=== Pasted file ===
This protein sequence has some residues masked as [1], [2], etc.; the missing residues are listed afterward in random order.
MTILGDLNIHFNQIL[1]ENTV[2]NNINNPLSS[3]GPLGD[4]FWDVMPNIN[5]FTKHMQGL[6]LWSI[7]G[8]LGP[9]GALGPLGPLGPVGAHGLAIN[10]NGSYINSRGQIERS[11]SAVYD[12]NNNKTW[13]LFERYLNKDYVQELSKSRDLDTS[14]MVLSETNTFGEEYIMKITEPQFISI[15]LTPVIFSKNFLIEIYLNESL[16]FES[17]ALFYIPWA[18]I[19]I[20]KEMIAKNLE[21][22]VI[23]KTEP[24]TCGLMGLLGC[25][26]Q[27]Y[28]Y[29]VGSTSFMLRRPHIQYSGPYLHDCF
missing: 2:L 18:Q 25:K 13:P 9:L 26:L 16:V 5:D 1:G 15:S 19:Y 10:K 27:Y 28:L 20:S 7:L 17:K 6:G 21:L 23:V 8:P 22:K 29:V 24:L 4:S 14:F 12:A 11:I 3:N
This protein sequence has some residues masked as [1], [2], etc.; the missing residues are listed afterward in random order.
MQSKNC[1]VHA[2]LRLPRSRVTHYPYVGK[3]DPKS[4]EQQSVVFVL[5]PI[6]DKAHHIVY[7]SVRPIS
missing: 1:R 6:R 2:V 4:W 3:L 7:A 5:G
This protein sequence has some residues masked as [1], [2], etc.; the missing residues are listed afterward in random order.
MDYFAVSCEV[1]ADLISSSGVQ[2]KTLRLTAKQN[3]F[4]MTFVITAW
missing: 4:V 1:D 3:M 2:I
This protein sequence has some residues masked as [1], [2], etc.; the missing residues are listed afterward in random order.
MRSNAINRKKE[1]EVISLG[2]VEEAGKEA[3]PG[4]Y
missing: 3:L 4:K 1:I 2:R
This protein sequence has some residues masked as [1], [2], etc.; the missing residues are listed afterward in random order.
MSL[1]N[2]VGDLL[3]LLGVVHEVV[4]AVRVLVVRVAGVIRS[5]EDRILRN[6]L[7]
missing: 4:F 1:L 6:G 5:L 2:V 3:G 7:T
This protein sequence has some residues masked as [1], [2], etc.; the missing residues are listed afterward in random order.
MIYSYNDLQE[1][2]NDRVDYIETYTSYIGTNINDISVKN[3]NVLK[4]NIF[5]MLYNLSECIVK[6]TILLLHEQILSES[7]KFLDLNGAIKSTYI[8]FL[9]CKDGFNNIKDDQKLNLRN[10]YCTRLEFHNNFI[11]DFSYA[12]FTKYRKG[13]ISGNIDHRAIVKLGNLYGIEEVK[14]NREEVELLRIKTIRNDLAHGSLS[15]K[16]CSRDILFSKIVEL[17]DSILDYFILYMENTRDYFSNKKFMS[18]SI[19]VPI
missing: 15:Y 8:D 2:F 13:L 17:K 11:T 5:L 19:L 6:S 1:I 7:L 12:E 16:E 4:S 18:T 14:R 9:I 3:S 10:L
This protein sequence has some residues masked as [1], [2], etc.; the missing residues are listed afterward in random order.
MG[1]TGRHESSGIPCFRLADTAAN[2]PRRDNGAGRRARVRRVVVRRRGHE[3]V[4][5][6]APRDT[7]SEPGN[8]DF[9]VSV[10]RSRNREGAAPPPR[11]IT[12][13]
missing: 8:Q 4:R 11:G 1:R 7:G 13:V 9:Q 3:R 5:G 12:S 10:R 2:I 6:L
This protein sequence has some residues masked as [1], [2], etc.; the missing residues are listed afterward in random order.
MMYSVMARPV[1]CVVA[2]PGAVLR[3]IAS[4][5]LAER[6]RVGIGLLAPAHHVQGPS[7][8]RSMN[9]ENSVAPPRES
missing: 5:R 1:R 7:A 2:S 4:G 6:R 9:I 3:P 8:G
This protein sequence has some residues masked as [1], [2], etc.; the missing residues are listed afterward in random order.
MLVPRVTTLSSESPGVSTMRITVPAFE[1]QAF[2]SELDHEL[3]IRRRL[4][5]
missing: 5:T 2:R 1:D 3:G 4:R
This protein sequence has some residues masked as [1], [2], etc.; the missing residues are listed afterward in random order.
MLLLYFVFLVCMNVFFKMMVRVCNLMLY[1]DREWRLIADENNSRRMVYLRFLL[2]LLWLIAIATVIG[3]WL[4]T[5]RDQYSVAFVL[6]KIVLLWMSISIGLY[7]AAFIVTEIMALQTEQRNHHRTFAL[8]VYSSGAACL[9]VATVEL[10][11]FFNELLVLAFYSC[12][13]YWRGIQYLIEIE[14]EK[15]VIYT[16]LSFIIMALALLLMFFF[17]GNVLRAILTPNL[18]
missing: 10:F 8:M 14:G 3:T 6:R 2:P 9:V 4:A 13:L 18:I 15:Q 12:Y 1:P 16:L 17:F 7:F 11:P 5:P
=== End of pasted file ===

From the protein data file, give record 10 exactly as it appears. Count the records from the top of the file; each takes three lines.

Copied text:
This protein sequence has some residues masked as [1], [2], etc.; the missing residues are listed afterward in random order.
MLLLYFVFLVCMNVFFKMMVRVCNLMLY[1]DREWRLIADENNSRRMVYLRFLL[2]LLWLIAIATVIG[3]WL[4]T[5]RDQYSVAFVL[6]KIVLLWMSISIGLY[7]AAFIVTEIMALQTEQRNHHRTFAL[8]VYSSGAACL[9]VATVEL[10][11]FFNELLVLAFYSC[12][13]YWRGIQYLIEIE[14]EK[15]VIYT[16]LSFIIMALALLLMFFF[17]GNVLRAILTPNL[18]
missing: 10:F 8:M 14:G 3:T 6:R 2:P 9:V 4:A 13:L 18:I 15:Q 12:Y 1:P 16:L 17:F 7:F 11:P 5:P